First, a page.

Birmingham’s Civil Rights Institute Personalizes a Struggle
THE visitors were old and young, black and white, from neighborhoods nearby and cities on the other side of the world. But on a recent morning in the Birmingham Civil Rights Institute, they were all stopped in their tracks by one particular display....
The white, hooded robe was donated to the institute anonymously by someone who found it in a trunk in a house. The crude, partly burned wooden cross planted behind it was given to the museum by the local F.B.I. office. Together they stood in a plexiglass case, illuminated by a ghostly ceiling light, at the head of the museum’s aptly named Confrontation Gallery....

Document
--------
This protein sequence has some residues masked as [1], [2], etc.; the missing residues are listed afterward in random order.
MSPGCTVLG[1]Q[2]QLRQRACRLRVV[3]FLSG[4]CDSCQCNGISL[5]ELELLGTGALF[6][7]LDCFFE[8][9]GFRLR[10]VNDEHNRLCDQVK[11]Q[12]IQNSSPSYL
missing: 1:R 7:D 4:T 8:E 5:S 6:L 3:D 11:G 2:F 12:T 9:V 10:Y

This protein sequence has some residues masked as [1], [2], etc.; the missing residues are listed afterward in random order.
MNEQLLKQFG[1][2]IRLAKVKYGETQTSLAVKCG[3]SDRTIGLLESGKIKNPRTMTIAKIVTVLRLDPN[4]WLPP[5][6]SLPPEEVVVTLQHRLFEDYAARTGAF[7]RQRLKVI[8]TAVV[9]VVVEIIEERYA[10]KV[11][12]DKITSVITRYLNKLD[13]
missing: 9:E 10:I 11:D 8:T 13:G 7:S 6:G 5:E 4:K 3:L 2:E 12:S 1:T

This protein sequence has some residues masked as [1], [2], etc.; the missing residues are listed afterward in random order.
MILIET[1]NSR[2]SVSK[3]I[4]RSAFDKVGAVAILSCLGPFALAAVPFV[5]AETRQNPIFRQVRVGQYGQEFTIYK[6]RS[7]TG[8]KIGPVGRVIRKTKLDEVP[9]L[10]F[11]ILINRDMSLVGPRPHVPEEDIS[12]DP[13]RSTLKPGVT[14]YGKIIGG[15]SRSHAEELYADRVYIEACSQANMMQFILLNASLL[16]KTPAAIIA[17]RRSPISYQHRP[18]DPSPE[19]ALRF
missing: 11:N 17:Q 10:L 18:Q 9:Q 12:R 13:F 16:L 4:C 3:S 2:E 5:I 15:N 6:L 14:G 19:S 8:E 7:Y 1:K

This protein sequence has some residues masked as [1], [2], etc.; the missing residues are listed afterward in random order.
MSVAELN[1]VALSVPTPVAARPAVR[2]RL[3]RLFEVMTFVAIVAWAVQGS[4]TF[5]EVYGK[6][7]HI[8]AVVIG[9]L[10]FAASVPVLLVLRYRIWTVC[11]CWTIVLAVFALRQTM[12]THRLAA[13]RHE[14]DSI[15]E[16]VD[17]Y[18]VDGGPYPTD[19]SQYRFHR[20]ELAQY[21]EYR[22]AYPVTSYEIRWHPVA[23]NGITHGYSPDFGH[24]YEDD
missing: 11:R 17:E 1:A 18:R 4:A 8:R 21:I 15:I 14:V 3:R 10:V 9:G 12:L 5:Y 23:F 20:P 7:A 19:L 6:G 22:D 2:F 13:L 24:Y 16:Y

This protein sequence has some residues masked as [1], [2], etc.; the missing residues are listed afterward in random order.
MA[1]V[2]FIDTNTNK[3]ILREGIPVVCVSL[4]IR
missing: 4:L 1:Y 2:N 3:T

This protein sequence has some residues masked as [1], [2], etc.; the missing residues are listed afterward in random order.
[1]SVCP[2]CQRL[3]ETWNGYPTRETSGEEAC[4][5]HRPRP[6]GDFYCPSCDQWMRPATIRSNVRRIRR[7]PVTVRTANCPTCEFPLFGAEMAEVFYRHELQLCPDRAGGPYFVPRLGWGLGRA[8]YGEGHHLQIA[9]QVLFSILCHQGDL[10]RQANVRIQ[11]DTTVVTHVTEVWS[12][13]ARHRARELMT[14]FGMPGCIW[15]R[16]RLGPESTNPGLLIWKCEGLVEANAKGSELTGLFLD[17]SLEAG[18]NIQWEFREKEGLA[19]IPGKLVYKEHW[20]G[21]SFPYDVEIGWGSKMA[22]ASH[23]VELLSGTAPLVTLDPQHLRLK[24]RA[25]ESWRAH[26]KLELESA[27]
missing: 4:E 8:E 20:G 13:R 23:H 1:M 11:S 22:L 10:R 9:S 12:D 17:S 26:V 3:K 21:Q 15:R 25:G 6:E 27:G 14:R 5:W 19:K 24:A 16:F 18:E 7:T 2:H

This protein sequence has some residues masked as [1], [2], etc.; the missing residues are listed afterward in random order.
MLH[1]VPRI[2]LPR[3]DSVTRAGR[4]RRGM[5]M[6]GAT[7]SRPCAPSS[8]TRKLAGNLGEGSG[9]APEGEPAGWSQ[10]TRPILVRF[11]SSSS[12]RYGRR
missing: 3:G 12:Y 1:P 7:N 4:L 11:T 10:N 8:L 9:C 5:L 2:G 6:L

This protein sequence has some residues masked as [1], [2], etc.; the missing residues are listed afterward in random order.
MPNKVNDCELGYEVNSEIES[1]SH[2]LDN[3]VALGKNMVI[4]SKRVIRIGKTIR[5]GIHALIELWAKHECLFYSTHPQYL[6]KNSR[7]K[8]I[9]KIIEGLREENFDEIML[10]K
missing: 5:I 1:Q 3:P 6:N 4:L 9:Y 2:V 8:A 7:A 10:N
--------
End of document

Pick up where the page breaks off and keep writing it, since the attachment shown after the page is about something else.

The Klan robe and the cross brought up vivid memories for another visitor, Pat’s husband, Willie Chambers, 67. “I was chased by the Klan,” recalled Mr. Chambers, who grew up in Selma, Ala., another flashpoint of the civil rights movement. “We knew who they were,” he said. “My mother told us, ‘Just don’t let them catch you.’ ”
Alabama, of course, was not the only part of the South involved in the civil rights movement. But some of the most infamous scenes unfolded in the blocks surrounding the 58,000-square-foot institute. Opened 20 years ago, the museum was built directly across the street from the Sixteenth Street Baptist Church, where on Sept. 15, 1963, a bomb planted by segregationists killed four black girls. The blocklong museum faces Kelly Ingram Park, where earlier that same year, the public safety commissioner, Bull Connor, blasted protesters with fire hoses and set dogs on them. Many of the protesters, who were trying to march in protest of racial segregation laws, were children....
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